Madoff could not have acted alone
Bernard Madoff’s contention that he pulled off one of the biggest financial frauds in history without any help is being met with disbelief by his investors and experts in the securities industry. It normally takes a team of accountants, stock brokers, lawyers and more to operate the kind of multibillion-dollar investment fund that Madoff ran from the 17th floor of his Manhattan headquarters.
The firm had clients around the globe. Simply generating the detailed financial statements investors got in the mail every month would have been a monumental effort for just one person, observers said, even if those reports were pure fantasy.
“Someone had to create them. Someone had to create the appearance that there were returns,” said attorney Harry Susman, who represents several Madoff investors.
“The guy was 70 years old. Could he have done it himself? The computer systems would have needed to be extensive. Supposedly, he’s selling puts, buying puts, selling calls, buying stocks. Somebody had to sit there and buy stocks. Where are these people?”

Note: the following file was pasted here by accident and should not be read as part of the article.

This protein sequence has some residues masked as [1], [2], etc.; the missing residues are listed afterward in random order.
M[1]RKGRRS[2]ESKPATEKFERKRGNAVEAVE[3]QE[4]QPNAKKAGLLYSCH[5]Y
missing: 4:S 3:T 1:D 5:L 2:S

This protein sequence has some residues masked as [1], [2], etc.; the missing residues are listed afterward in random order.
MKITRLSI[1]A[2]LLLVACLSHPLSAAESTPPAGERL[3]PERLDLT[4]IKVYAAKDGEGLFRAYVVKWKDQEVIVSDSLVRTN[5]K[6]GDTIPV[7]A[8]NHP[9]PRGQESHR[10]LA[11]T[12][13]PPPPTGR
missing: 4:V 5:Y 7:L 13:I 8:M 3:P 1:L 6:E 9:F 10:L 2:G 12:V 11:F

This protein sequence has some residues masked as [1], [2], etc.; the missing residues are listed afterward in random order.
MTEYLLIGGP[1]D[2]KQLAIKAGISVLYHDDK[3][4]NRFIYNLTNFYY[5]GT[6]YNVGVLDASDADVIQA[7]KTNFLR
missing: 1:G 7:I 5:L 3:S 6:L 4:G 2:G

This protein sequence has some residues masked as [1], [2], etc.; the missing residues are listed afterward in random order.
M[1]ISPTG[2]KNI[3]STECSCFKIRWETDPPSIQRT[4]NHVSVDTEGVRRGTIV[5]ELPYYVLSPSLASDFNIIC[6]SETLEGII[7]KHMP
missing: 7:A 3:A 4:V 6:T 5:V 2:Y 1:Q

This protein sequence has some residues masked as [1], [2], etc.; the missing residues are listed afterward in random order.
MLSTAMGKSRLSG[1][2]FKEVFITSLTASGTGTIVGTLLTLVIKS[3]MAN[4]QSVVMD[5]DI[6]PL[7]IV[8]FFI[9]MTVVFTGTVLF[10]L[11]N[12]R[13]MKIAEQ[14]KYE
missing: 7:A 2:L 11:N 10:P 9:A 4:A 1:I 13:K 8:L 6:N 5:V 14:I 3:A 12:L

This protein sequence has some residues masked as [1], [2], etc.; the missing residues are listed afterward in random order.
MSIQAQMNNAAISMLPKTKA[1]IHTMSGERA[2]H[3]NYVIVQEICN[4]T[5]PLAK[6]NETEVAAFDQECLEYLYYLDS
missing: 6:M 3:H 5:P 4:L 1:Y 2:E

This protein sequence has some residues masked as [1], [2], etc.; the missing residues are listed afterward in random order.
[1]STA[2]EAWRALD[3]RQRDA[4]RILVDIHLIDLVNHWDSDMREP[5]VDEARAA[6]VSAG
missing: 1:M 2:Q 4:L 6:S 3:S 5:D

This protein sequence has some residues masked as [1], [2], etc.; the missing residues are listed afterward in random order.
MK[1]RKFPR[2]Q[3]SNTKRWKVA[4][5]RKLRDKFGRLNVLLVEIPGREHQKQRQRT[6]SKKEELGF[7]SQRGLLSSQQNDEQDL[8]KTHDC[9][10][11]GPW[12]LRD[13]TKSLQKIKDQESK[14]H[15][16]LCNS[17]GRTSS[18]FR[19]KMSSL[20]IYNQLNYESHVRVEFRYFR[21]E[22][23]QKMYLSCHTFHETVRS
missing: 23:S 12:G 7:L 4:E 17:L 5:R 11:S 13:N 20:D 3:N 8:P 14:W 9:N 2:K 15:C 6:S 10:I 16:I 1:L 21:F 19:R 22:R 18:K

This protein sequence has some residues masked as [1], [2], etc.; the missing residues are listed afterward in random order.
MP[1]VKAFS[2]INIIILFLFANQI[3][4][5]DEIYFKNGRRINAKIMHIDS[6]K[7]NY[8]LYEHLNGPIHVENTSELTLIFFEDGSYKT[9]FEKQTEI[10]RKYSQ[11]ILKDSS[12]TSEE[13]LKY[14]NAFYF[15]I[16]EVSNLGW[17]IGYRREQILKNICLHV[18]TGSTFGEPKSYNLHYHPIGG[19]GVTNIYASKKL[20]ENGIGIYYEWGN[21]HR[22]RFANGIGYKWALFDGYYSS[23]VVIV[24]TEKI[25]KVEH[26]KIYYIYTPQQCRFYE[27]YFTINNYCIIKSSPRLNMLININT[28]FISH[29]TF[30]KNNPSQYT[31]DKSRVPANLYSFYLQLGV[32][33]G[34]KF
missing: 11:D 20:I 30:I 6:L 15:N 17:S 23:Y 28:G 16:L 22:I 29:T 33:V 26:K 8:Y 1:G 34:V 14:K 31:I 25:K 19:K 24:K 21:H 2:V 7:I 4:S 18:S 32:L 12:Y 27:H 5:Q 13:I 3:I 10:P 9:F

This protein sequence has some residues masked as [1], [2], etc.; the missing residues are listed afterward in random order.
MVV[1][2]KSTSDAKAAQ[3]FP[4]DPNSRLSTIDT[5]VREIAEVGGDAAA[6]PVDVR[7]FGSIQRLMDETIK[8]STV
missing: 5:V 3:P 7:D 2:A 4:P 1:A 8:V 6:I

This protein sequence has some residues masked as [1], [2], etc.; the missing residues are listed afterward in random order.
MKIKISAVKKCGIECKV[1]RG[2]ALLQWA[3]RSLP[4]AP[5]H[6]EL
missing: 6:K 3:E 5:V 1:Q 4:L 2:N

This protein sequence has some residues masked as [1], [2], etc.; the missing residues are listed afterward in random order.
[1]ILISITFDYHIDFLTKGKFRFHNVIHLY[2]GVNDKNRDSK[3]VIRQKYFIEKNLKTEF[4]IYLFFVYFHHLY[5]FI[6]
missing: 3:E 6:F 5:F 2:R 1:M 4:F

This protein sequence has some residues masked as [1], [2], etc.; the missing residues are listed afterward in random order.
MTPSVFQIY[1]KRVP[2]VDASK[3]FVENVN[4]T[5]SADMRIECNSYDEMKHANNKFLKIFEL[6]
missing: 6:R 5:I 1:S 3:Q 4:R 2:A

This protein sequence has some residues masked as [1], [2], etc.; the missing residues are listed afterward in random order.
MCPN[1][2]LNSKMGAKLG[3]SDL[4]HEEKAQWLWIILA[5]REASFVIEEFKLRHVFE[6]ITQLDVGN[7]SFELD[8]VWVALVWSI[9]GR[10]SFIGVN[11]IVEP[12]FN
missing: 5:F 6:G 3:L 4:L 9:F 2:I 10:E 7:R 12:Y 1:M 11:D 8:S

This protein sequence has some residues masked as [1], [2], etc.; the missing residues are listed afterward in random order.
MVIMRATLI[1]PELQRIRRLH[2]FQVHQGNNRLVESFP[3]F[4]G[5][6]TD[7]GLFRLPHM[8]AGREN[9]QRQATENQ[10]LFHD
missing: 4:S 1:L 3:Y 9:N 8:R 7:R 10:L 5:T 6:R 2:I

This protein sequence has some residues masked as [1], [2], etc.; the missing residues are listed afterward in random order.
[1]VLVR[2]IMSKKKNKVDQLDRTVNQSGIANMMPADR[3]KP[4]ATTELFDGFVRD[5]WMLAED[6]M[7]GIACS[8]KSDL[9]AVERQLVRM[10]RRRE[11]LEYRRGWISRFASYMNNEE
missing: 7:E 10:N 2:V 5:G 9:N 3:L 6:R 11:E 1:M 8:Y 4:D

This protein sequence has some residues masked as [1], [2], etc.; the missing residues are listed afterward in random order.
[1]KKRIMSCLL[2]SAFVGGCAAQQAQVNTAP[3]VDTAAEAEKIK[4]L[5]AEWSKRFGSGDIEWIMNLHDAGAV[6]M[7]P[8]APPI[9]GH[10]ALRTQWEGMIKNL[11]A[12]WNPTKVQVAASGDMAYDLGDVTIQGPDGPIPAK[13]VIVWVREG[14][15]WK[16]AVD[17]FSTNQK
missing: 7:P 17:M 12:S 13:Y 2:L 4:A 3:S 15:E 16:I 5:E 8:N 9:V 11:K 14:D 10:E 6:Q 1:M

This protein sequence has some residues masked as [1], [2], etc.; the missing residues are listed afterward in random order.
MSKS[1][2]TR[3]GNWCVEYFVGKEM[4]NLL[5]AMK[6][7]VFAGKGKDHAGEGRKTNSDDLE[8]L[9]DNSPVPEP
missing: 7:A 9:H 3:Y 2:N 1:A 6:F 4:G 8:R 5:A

Federal investigators are still in the early stages of trying to answer those same questions as they decipher Madoff’s operation. Already, they have discovered multiple sets of books and what appear to be fraudulent documents in his Manhattan offices, raising the question of who prepared them. It may take time before they can say whether he had accomplices.
Investigators have started serving grand jury subpoenas requiring witnesses to testify and seeking documents, according to an official familiar with the case. The official, who spoke on condition of anonymity because the investigation is ongoing, declined to identify who was served or specify what documents were wanted.